Indian and the US Navies carried out a swift exercise close to the Andaman and Nicobar islands on Monday as the stand-off between India and China continues for over two months.
The passing exercise or PASSEX involved the super carrier USS Nimitiz returning from the South China Sea as it passes through Indian Ocean Region. A passage exercise is normally undertaken whenever an opportunity arises, in contrast to pre-planned maritime drills.
USS Nimitz (CVN 68) is US Navy nuclear-powered aircraft carrier and the world’s largest warship armed with F/A-18F Super Hornets as well as F/A-18E Super Hornets.
India had earlier conducted a similar exercise with France and Japan in the seas. The drills come soon after Indian Navy carried out an exercise in the Andaman and Nicobar Islands to test its capabilities and be battle ready against Chinese forays in Indian Ocean Region.
The assets of the Eastern Naval Command and the Andaman and Nicobar Command of the Indian Navy had been deployed in the war games.
India is looking at strengthening its military diplomacy through the Navy to take on Chinese expansionism in the seas. In the next edition of the Malabar exercise, Australia is expected to join Navies of India, US and Japan, a move that could risk China’s ire.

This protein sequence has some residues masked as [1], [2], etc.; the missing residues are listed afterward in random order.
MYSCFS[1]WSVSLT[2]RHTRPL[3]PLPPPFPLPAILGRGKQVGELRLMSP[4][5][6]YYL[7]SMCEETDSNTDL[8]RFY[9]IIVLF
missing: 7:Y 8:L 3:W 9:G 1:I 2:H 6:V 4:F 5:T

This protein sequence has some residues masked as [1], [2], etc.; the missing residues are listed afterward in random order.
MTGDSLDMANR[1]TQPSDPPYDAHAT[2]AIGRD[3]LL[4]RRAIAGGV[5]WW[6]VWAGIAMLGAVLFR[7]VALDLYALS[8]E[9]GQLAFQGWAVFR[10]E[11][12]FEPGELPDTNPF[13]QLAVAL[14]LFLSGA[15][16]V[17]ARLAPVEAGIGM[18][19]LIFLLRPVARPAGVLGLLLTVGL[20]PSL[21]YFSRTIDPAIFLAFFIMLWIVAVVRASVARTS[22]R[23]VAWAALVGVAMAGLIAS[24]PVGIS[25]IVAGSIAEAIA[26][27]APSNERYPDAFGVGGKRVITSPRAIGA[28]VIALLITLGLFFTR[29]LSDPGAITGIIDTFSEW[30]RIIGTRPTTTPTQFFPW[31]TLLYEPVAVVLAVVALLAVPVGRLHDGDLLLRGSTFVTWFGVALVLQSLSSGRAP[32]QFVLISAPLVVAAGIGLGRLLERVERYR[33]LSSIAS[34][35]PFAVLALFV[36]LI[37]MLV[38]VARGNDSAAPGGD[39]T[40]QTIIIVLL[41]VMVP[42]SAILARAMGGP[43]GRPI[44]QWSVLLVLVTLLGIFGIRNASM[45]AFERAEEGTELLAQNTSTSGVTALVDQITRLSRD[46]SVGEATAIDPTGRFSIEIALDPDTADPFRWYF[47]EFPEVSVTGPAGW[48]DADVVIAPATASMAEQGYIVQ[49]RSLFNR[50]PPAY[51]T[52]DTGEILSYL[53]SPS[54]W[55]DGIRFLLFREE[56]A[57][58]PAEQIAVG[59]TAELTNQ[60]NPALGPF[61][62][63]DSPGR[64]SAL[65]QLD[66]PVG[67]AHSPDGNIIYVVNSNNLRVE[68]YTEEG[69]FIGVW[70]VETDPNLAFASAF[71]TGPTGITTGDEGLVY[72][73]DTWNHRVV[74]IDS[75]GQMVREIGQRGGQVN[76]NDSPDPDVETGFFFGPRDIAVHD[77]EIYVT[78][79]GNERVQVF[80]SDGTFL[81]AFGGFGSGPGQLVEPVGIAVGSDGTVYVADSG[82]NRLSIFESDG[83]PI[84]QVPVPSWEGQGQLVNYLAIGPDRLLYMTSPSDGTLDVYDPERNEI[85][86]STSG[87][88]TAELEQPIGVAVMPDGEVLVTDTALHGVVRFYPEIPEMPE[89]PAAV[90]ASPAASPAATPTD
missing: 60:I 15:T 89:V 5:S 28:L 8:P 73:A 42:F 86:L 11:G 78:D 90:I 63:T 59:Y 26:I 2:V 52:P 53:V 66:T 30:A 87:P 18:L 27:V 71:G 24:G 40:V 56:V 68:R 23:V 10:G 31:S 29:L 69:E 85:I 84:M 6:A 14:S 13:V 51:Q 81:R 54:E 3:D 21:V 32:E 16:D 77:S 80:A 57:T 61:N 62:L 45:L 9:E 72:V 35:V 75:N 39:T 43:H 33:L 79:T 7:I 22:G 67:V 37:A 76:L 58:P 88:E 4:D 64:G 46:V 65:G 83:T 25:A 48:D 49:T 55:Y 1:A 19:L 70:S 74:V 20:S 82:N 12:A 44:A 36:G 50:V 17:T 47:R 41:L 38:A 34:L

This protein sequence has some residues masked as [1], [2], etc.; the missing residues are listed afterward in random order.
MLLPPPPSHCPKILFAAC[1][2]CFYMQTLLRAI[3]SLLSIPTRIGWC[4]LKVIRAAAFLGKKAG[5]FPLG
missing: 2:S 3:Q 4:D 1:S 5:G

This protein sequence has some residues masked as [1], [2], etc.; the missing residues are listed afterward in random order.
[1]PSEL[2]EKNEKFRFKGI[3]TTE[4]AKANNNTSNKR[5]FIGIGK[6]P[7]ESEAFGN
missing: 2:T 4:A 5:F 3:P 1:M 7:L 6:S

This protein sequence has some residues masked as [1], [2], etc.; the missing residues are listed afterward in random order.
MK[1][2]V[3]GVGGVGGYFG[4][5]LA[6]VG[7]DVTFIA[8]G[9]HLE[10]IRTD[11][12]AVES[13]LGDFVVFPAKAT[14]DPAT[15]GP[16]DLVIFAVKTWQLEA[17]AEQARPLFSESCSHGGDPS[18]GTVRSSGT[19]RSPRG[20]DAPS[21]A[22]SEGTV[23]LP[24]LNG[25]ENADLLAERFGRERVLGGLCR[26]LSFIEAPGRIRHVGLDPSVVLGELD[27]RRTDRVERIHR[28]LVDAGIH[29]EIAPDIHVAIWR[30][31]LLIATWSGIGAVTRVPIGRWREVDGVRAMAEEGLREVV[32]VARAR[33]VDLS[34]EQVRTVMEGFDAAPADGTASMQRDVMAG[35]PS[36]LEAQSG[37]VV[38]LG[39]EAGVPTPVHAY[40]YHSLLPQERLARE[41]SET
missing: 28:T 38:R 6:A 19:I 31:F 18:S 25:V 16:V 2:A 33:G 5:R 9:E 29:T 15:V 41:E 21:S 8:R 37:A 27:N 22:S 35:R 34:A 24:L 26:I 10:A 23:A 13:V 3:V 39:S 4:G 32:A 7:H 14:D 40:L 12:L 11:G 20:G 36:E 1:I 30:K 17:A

India is expected to clear the way next week for a formal invitation to Australia following final government clearance and consultations with the US and Japan.
Expected to be held by the year end, the war game will complement growing strategic and security cooperation among the four countries.
Malabar 2020 will be taking place in the waters of Bay of Bengal by the end of this year. The last and the only time the Australian Navy had participated in this exercise was in 2007.
The Malabar exercises between US and Indian navies were instituted in 1992. They were more regular since 2004 with other Asian nations joining in the annual event.
China had objected to the only Australia participation in the drills along with India, Japan, US and Singapore in 2007.